Imagine that you were playing a game with a friend. Let’s say tennis. And let’s say that you lost every time. After a while, it would get a bit frustrating. It would not be fun. You might give up. Or this might spur us on to practice and get better at the game. But what if no matter how hard you practiced, you would not be able to win?
And let’s say that you realized that your friend was not winning because he or she was inherently better at the game, but because they knew something about the game that you could not know. Your friend was a “tennis insider” and you were not. Now you might start feeling just a tad angry.
So , how much is life just like this? How much is life a game that we play but cannot win? How often do we feel like “outsiders”? In answering the reality of our situations may be less important than how we feel about those realities. For if we feel like a loser and an outsider and that the cards are stacked against us, we tend to stop playing the game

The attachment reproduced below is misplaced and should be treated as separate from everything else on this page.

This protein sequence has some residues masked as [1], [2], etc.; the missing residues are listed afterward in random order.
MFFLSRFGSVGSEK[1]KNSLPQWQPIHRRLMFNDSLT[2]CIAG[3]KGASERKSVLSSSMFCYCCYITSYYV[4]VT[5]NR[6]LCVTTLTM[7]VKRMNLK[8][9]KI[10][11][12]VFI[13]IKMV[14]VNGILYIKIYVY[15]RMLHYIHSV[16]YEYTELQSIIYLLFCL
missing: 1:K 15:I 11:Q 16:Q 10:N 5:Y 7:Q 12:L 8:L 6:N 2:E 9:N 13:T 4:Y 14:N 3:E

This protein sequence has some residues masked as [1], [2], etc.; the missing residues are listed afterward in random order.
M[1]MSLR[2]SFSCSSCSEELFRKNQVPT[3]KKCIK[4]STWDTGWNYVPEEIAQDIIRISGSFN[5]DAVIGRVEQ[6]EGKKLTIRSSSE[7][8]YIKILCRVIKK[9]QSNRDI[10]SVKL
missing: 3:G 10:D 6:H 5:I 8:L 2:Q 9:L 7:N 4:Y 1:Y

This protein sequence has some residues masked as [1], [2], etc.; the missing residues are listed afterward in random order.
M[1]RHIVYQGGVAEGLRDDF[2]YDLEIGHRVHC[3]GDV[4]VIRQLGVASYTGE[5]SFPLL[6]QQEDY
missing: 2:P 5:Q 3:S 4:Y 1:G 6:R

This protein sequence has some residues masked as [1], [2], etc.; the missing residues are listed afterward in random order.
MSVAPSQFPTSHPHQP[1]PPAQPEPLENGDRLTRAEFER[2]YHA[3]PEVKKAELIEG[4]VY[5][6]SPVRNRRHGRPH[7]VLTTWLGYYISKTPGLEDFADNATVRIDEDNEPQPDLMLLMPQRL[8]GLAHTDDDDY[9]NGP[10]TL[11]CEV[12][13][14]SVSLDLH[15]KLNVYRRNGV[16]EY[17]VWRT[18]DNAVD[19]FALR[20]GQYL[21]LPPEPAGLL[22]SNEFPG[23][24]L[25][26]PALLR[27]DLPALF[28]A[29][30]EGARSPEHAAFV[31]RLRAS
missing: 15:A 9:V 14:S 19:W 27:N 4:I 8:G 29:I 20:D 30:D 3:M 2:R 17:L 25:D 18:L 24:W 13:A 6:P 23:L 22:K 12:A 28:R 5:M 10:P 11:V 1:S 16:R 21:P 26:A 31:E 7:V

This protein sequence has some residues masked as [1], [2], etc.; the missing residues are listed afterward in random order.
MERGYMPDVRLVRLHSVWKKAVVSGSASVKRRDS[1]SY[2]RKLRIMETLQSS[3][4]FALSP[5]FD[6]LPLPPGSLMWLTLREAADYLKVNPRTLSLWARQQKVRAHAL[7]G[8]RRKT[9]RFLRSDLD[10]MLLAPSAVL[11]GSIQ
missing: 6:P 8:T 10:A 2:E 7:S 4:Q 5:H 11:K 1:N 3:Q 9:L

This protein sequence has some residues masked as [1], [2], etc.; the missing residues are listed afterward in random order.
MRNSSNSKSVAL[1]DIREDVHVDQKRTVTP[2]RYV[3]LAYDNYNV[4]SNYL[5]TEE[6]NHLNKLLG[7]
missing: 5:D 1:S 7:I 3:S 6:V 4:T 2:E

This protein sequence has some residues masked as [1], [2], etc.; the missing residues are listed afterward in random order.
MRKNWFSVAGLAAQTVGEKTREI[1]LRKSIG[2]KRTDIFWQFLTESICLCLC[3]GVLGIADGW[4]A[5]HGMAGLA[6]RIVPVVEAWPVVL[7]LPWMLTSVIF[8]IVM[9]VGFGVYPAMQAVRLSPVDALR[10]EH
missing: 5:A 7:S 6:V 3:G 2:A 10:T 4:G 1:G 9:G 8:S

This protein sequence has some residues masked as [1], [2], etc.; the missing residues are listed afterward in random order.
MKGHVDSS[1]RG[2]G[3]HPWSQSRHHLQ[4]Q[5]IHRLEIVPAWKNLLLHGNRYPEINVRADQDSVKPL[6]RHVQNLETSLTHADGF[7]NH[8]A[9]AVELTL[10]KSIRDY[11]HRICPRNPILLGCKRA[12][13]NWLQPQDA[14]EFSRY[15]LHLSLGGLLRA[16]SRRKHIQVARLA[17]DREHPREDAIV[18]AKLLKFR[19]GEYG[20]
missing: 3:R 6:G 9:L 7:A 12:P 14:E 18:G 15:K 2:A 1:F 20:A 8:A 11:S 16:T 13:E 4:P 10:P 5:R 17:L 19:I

This is what feeling powerless does to people. And it has severe and long term negative effects on lives. We need not give statistics to prove this. We can simply look around at those who commit acts of violence. Most frequently, these acts are not strictly rational. They are the lashing out of someone who felt powerless.
I propose that we can take a huge step forward in dealing with this problem by re-thinking what power is about. Instead of taking the term as we know it from our culture and history, we can re-shape it to meet our current needs.
Ready? I will be posting on this thread to build up a book called “Power Games”. You can follow this adventure with me. Onward!